Non-ANSI standard C libraries

Question:

I am aware that an ANSI standard C program can be compiled on both Windows and Linux.

But when it comes to using sockets ? Isn't this part of the ANSI C standard? Because when I use sockets on Windows, I have to use a library called "Winsock.h" , on Linux this library doesn't exist, and it uses another library called "socket.h" . In this case, a program on Windows that uses the "Winsock.h" library will give an error when compiled on Linux, and vice versa. However, Sockets aren't in the default?

Another thing is the fork() function, this function only exists in Linux to make threads I believe. So this function, being non-existent in Windows, is outside the ANSI C standard?

Answer:

You're right. Socket libraries are not part of ANSI. This standard defines just about the language and everything that is considered the standard library of the language that has only very basic operations, to do the minimum necessary and that doesn't usually get involved with the operating system except in very simple and standardized things like terminal and file access, for example.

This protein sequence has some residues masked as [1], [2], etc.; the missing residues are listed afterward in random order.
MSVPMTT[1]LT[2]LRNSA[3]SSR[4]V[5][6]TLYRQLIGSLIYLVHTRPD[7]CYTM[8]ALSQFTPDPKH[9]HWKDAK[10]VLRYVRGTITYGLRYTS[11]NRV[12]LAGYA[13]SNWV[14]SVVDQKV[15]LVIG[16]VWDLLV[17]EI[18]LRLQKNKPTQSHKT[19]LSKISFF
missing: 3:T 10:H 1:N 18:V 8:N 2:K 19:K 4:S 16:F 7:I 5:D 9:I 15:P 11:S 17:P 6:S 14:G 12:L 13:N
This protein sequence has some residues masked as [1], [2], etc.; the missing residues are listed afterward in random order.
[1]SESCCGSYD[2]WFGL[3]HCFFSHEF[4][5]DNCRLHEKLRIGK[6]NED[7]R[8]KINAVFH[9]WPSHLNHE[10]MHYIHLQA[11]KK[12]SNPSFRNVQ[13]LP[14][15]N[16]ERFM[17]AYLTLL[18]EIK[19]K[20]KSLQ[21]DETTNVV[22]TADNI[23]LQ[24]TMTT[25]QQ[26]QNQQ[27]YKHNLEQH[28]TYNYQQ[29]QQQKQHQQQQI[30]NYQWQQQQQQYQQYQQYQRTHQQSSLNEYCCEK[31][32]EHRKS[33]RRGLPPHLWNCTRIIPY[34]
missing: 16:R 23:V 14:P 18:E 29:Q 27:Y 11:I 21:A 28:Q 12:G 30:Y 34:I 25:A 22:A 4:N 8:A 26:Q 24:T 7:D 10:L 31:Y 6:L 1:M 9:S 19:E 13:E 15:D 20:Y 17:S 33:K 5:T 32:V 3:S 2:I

Even these accesses to the operating system are done in a limited way. When you want more sophisticated access, you already need non-standard libraries that may or may not be available for various compilers, operating systems or even processors.

The same goes for functions that handle processes like fork() .

In these cases there are usually libraries that abstract the operating system. That is, they internally know how to work with each operating system where it will be used but externally it works the same way.

Examples:

All of these work at least with Windows sockets and POSIX sockets.

All allow working with threads on both POSIX and Windows systems. There is even a port of the pThreads library , which is POSIX, for Windows.

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